Business group sued againLawsuit says TAB, GOP groups were in cahoots in 2002 election.
BY Laylan Copelin, Austin American-Statesman
Friday, April 1, 2005
With its defense in one lawsuit bolstered by more than a year of inaction by the all-Republican Texas Supreme Court, the state's largest business organization now faces a second battle front over its 2002 election activities for the Republican Party.
Austin lawyer Buck Wood on Thursday added the Texas Association of Business and its president, Bill Hammond, to a second, slow-moving lawsuit.
They are accused in the second lawsuit of conspiring with Texans for a Republican Majority, a political action committee to elect Republicans to the Texas House of Representatives, in part, based on whether the candidates supported Speaker Tom Craddick.
The association also is accused of violating election laws by spending $1.9 million of corporate money on mailers to voters.
If this sounds like "Groundhog Day," the Bill Murray movie in which his character relives the same day over and over again, it should. Those same allegations against TAB have appeared in news reports for a couple of years and were repeated in a civil trial just completed against Texans for a Republican Majority. A judge's ruling in that case is pending.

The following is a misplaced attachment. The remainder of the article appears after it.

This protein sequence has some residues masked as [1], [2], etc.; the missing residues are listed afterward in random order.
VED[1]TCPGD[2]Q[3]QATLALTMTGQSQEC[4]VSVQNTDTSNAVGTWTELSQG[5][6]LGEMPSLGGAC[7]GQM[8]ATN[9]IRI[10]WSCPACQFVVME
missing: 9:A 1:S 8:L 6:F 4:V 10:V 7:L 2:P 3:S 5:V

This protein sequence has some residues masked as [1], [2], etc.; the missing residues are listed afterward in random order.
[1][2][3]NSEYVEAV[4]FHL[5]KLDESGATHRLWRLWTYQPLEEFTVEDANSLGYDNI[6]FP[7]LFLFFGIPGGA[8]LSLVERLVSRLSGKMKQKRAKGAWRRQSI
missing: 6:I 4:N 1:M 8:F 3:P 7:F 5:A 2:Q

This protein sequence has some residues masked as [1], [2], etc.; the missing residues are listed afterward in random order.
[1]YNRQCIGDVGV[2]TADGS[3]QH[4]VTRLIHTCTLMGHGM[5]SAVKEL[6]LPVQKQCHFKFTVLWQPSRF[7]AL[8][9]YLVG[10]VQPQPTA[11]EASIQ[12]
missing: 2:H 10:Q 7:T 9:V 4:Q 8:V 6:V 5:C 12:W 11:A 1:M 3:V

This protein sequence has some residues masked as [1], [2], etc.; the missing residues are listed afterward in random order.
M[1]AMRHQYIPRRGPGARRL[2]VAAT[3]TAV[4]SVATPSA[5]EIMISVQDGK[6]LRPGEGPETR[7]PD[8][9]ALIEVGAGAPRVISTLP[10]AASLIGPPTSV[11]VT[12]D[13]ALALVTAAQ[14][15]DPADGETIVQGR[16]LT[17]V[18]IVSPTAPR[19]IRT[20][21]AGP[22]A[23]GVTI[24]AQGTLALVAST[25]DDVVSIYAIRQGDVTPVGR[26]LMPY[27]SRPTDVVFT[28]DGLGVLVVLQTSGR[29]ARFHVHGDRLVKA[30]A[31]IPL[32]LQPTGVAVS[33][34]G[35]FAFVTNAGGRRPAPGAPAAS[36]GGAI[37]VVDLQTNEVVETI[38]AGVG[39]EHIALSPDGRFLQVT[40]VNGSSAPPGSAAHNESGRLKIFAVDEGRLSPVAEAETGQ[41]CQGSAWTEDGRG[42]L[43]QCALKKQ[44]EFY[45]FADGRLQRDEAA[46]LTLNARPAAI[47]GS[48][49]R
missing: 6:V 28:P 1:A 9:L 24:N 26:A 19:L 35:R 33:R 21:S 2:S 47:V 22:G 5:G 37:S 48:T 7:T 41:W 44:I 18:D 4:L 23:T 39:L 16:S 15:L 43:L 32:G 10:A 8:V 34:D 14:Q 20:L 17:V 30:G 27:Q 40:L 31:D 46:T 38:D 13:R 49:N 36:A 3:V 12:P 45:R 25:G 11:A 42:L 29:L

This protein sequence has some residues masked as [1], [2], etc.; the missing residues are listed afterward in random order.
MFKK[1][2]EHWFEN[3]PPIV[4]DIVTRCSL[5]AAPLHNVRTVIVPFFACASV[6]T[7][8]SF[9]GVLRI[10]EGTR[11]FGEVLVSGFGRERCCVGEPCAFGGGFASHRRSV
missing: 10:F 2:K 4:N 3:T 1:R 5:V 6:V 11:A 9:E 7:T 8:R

Thursday's legal maneuver could put the Texas Association of Business where officials for Texans for a Republican Majority have been for the past two years: Answering questions in a civil lawsuit even as prosecutors investigate allegations that they violated state election laws.
Association lawyer Andy Taylor stalled the first lawsuit brought by Wood on behalf of Democrats by arguing his client's free speech rights.
State law prohibits spending corporate money on campaigns.
However Taylor has argued that the business group didn't violate the law because the mailers it sent to voters were educational, not political.
By raising the conspiracy issue, Wood aims to sidestep the free speech argument Taylor used in his appeal to the Texas Supreme Court.
For 14 months, the high court, without explanation, has not ruled on preliminary issues about whether Hammond has to answer Wood's questions or produce certain evidence in his original lawsuit.
In the new pleadings, Wood accuses the two groups of coordinating their campaign efforts to maximize their effect on the election, including timing their ads and supporting candidates based on whom those candidates supported for the Texas speaker.
The lawsuit claims the association's efforts were an illegal campaign contribution to Texans for a Republican Majority.
Taylor argued that state law does not include the concept of illegal coordination: "These unfounded claims by defeated candidates are dead on arrival."